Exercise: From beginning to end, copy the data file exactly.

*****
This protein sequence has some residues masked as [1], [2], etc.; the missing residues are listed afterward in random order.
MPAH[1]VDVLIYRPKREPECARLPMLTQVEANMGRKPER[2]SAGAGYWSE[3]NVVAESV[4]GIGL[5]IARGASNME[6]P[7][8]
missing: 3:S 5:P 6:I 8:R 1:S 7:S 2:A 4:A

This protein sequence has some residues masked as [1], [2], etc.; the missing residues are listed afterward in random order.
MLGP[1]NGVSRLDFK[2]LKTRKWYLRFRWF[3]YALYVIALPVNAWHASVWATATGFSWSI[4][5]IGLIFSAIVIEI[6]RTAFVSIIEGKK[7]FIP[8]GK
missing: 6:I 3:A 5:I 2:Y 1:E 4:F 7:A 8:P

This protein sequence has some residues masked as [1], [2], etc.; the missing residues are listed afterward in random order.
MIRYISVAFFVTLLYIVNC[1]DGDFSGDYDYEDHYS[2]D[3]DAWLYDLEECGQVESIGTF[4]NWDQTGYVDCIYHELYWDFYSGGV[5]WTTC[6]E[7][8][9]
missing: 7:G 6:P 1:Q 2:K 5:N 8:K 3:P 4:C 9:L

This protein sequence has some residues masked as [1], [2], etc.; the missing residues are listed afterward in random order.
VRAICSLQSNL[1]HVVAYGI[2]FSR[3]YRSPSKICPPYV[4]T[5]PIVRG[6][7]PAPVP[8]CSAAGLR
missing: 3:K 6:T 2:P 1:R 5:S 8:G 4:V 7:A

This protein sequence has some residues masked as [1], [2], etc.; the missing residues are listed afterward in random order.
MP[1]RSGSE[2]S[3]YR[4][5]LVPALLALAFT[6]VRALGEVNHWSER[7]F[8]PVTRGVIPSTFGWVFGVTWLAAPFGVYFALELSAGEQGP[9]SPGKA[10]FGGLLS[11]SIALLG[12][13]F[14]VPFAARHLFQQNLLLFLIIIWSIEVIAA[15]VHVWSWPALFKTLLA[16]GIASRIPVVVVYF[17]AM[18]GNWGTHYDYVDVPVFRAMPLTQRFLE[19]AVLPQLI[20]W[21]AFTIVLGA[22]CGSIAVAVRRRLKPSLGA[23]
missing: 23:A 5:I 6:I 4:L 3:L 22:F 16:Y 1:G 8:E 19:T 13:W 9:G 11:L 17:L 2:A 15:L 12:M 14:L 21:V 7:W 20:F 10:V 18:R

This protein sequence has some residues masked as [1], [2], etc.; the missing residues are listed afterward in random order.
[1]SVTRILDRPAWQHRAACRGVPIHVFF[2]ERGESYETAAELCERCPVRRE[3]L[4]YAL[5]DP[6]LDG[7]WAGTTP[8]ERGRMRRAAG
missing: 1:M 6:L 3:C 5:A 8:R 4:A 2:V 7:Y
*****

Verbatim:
This protein sequence has some residues masked as [1], [2], etc.; the missing residues are listed afterward in random order.
MPAH[1]VDVLIYRPKREPECARLPMLTQVEANMGRKPER[2]SAGAGYWSE[3]NVVAESV[4]GIGL[5]IARGASNME[6]P[7][8]
missing: 3:S 5:P 6:I 8:R 1:S 7:S 2:A 4:A

This protein sequence has some residues masked as [1], [2], etc.; the missing residues are listed afterward in random order.
MLGP[1]NGVSRLDFK[2]LKTRKWYLRFRWF[3]YALYVIALPVNAWHASVWATATGFSWSI[4][5]IGLIFSAIVIEI[6]RTAFVSIIEGKK[7]FIP[8]GK
missing: 6:I 3:A 5:I 2:Y 1:E 4:F 7:A 8:P

This protein sequence has some residues masked as [1], [2], etc.; the missing residues are listed afterward in random order.
MIRYISVAFFVTLLYIVNC[1]DGDFSGDYDYEDHYS[2]D[3]DAWLYDLEECGQVESIGTF[4]NWDQTGYVDCIYHELYWDFYSGGV[5]WTTC[6]E[7][8][9]
missing: 7:G 6:P 1:Q 2:K 5:N 8:K 3:P 4:C 9:L

This protein sequence has some residues masked as [1], [2], etc.; the missing residues are listed afterward in random order.
VRAICSLQSNL[1]HVVAYGI[2]FSR[3]YRSPSKICPPYV[4]T[5]PIVRG[6][7]PAPVP[8]CSAAGLR
missing: 3:K 6:T 2:P 1:R 5:S 8:G 4:V 7:A

This protein sequence has some residues masked as [1], [2], etc.; the missing residues are listed afterward in random order.
MP[1]RSGSE[2]S[3]YR[4][5]LVPALLALAFT[6]VRALGEVNHWSER[7]F[8]PVTRGVIPSTFGWVFGVTWLAAPFGVYFALELSAGEQGP[9]SPGKA[10]FGGLLS[11]SIALLG[12][13]F[14]VPFAARHLFQQNLLLFLIIIWSIEVIAA[15]VHVWSWPALFKTLLA[16]GIASRIPVVVVYF[17]AM[18]GNWGTHYDYVDVPVFRAMPLTQRFLE[19]AVLPQLI[20]W[21]AFTIVLGA[22]CGSIAVAVRRRLKPSLGA[23]
missing: 23:A 5:I 6:I 4:L 3:L 22:F 16:Y 1:G 8:E 19:T 13:W 9:G 11:L 17:L 2:A 15:L 12:M 14:L 21:V 7:W 20:F 10:V 18:R

This protein sequence has some residues masked as [1], [2], etc.; the missing residues are listed afterward in random order.
[1]SVTRILDRPAWQHRAACRGVPIHVFF[2]ERGESYETAAELCERCPVRRE[3]L[4]YAL[5]DP[6]LDG[7]WAGTTP[8]ERGRMRRAAG
missing: 1:M 6:L 3:C 5:A 8:R 4:A 2:V 7:Y